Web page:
My dad was almost the complete stereotypical child of the 60s. This include most meals we consider to be "classic American" meals. Meals like casseroles, shepherds pies, pot pies, tuna melts, etc. etc. etc.
What's funny is, growing up we never had any of these kind of meals. The closest we got was meatloaf, and even that wasn't so often. I didn't have my first potroast until last year. I think that's mostly because these meals aren't exactly healthy.
Although Stroganoff is a Russian dish, I always think of it as a 60s housewife's staple. Truth is, I've never been anxious to try it. The idea of beef and sour cream just doesn't appeal to me. Then I stumbled upon a Chicken Stroganoff recipe in Cooking Light. I know it sounds weird, but for some reason Chicken and sour cream doesn't offend me nearly as much. And the fact that its Cooking Light made me feel like its probably healthier than anything my dad would have had growing up. Of course, now that I've made it, I have a hard time thinking its healthy at all. I cut back on the sour cream, and next time I make it I'll probably use turkey bacon instead. I'm sorry, did you hear me say next time? Yup. This is sure to be a repeater.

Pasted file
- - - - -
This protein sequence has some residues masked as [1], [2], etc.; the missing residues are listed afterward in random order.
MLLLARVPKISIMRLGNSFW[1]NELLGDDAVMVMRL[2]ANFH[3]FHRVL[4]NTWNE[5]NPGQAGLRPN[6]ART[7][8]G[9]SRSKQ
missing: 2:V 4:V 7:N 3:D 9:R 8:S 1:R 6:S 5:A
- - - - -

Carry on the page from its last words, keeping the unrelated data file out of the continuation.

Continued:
Chicken Stroganoff (from Cooking Light)4 slices bacon
1 1/2 cups chopped onion
1 pound skinless, boneless chicken breasts, cut into bite sized pieces
3 Tbs flour
1 1/2 cups fat-free, less-sodium chicken broth
1/2 teaspoon salt
1/2 teaspoon pepper
1/4 teaspoon paprika
2 garlic cloves, minced
1 (8-ounce) container fat free sour cream
1) Cook bacon in a large skillet over medium heat until crisp. Remove bacon from pan, drain on paper towels and crumble.
2) Add onion and chicken to drippings in pan; sauté 6 minutes, until the outside of all the chicken pieces has started to brown.
3) Add the flour and stir frequently to combine with all the fat in the pan. Cook 1-2 minutes to cook off the raw flour taste.
4) Add broth, mushrooms, bacon, salt, pepper, paprika, and garlic; bring to a boil.
5) Cover, reduce heat, and simmer 10 minutes.
6) Add sour cream to pan, and stir to combine with the rest of the sauce. Turn off the burner and let the sauce stand on the warm burner to thicken. Serve over noodles.